FORGET TRENDS Otten went for a sleek yet dramatic look that would be very at home in the Museum of Modern Art. “I am glad that we’re through these time-period-inspired kitchens—Tuscan Italian or French Country,” Otten says. “There’s this whole push toward authenticity right now. A refrigerator can be stainless; it doesn’t necessarily need to have these doors that enclose and disguise what it is.”
KITCHENS NEED INTERIOR DESIGN “Oftentimes we wear all different hats; we’re not just kitchen designers—we’re interior architects, interior designers,” Otten says. “We know the art of feng shui. After it’s all put together, it’s a piece of art. Where do you want the eye to rest and be comfortable?”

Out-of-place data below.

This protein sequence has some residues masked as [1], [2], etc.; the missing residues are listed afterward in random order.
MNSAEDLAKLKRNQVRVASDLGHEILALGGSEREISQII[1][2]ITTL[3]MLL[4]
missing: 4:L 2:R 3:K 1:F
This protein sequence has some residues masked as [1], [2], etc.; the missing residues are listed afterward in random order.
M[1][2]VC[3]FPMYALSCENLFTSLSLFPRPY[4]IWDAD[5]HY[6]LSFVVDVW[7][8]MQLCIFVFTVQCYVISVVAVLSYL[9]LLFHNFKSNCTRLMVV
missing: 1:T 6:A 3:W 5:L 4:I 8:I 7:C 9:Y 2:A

For example, in his own kitchen, the range’s custom graphite-marble and chevron-textured hood is only one focal point, balanced by the visual weight of the room’s original mantel, Arteriors pendants and a Sub-Zero Pro 48 fridge.
“In any kitchen, a range hood is just a piece of the puzzle,” he says. “All the elements go together to create something beautiful.” Otten also enlisted his friend, designer Beth Armijo, to bounce soft-finish ideas and paint colors off of.
ADD LIGHT For a truly cinematic kitchen, abundant daylight is absolutely necessary (just look to the cook spaces in Nancy Meyers’ movies for proof). “This was an old Tuscan-style kitchen; it was dark and dreary,” he says. “We added a bunch of new windows and increased window and door sizes to let light through. Light is the most important thing I look for in kitchen design.” They sanded the existing red-oak floors down, then bleached and oiled them, for an airy look.